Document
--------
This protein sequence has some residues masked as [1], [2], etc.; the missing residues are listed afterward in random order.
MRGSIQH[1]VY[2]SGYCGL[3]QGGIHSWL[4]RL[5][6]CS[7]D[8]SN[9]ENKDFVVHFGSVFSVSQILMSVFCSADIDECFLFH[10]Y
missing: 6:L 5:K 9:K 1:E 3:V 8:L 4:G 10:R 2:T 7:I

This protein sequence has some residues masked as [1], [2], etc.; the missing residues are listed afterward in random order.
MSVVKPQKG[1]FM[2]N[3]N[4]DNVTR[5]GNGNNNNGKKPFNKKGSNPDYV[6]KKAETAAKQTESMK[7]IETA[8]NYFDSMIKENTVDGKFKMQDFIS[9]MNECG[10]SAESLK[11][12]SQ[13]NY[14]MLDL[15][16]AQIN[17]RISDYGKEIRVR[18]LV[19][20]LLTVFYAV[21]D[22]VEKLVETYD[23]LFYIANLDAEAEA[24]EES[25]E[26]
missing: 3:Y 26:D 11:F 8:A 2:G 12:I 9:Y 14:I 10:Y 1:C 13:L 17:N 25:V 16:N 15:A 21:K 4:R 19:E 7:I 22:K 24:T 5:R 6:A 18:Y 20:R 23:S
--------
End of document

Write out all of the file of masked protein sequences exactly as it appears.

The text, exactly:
This protein sequence has some residues masked as [1], [2], etc.; the missing residues are listed afterward in random order.
MRGSIQH[1]VY[2]SGYCGL[3]QGGIHSWL[4]RL[5][6]CS[7]D[8]SN[9]ENKDFVVHFGSVFSVSQILMSVFCSADIDECFLFH[10]Y
missing: 6:L 5:K 9:K 1:E 3:V 8:L 4:G 10:R 2:T 7:I

This protein sequence has some residues masked as [1], [2], etc.; the missing residues are listed afterward in random order.
MSVVKPQKG[1]FM[2]N[3]N[4]DNVTR[5]GNGNNNNGKKPFNKKGSNPDYV[6]KKAETAAKQTESMK[7]IETA[8]NYFDSMIKENTVDGKFKMQDFIS[9]MNECG[10]SAESLK[11][12]SQ[13]NY[14]MLDL[15][16]AQIN[17]RISDYGKEIRVR[18]LV[19][20]LLTVFYAV[21]D[22]VEKLVETYD[23]LFYIANLDAEAEA[24]EES[25]E[26]
missing: 3:Y 26:D 11:F 8:A 2:G 12:I 9:Y 14:I 10:Y 1:C 13:L 17:N 25:V 16:N 15:A 21:K 4:R 19:E 7:I 22:K 24:T 5:R 6:A 18:Y 20:R 23:S